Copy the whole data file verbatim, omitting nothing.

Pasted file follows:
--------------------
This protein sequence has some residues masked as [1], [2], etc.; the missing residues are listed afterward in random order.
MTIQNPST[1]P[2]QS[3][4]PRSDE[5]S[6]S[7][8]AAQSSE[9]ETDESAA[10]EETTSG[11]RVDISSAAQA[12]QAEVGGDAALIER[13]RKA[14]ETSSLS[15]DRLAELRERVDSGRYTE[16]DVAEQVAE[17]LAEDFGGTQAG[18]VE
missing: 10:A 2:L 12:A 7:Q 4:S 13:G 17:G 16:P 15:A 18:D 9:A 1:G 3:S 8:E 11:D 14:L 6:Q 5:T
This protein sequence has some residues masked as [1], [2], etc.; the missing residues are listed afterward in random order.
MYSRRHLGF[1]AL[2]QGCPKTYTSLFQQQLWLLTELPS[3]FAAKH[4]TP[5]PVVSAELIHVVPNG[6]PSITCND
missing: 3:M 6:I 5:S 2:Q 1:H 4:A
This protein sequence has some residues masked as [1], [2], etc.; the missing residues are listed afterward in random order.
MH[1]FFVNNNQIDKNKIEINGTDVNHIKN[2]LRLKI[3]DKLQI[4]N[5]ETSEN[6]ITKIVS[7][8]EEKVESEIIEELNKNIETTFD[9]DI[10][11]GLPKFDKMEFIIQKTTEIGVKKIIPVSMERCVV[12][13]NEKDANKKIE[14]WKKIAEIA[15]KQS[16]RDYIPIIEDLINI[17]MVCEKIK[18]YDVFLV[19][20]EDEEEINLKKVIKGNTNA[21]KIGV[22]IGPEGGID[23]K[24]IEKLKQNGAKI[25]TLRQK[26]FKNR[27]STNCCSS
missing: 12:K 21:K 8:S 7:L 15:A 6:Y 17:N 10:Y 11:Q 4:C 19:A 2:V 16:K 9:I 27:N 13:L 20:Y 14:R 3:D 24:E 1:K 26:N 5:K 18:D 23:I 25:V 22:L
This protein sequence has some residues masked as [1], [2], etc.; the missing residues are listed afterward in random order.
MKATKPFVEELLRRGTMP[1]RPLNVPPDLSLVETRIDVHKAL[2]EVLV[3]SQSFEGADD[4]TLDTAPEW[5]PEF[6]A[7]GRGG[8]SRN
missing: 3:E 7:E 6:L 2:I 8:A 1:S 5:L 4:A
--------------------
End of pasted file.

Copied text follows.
This protein sequence has some residues masked as [1], [2], etc.; the missing residues are listed afterward in random order.
MTIQNPST[1]P[2]QS[3][4]PRSDE[5]S[6]S[7][8]AAQSSE[9]ETDESAA[10]EETTSG[11]RVDISSAAQA[12]QAEVGGDAALIER[13]RKA[14]ETSSLS[15]DRLAELRERVDSGRYTE[16]DVAEQVAE[17]LAEDFGGTQAG[18]VE
missing: 10:A 2:L 12:A 7:Q 4:S 13:G 17:G 16:P 15:A 18:D 9:A 1:G 3:S 8:E 11:D 14:L 6:Q 5:T
This protein sequence has some residues masked as [1], [2], etc.; the missing residues are listed afterward in random order.
MYSRRHLGF[1]AL[2]QGCPKTYTSLFQQQLWLLTELPS[3]FAAKH[4]TP[5]PVVSAELIHVVPNG[6]PSITCND
missing: 3:M 6:I 5:S 2:Q 1:H 4:A
This protein sequence has some residues masked as [1], [2], etc.; the missing residues are listed afterward in random order.
MH[1]FFVNNNQIDKNKIEINGTDVNHIKN[2]LRLKI[3]DKLQI[4]N[5]ETSEN[6]ITKIVS[7][8]EEKVESEIIEELNKNIETTFD[9]DI[10][11]GLPKFDKMEFIIQKTTEIGVKKIIPVSMERCVV[12][13]NEKDANKKIE[14]WKKIAEIA[15]KQS[16]RDYIPIIEDLINI[17]MVCEKIK[18]YDVFLV[19][20]EDEEEINLKKVIKGNTNA[21]KIGV[22]IGPEGGID[23]K[24]IEKLKQNGAKI[25]TLRQK[26]FKNR[27]STNCCSS
missing: 12:K 21:K 8:S 7:L 15:A 6:Y 17:N 10:Y 11:Q 4:C 19:A 2:V 16:K 9:I 27:N 13:L 20:Y 14:R 3:D 24:E 1:K 26:N 5:K 18:D 23:I 25:V 22:L
This protein sequence has some residues masked as [1], [2], etc.; the missing residues are listed afterward in random order.
MKATKPFVEELLRRGTMP[1]RPLNVPPDLSLVETRIDVHKAL[2]EVLV[3]SQSFEGADD[4]TLDTAPEW[5]PEF[6]A[7]GRGG[8]SRN
missing: 3:E 7:E 6:L 2:I 8:A 1:S 5:L 4:A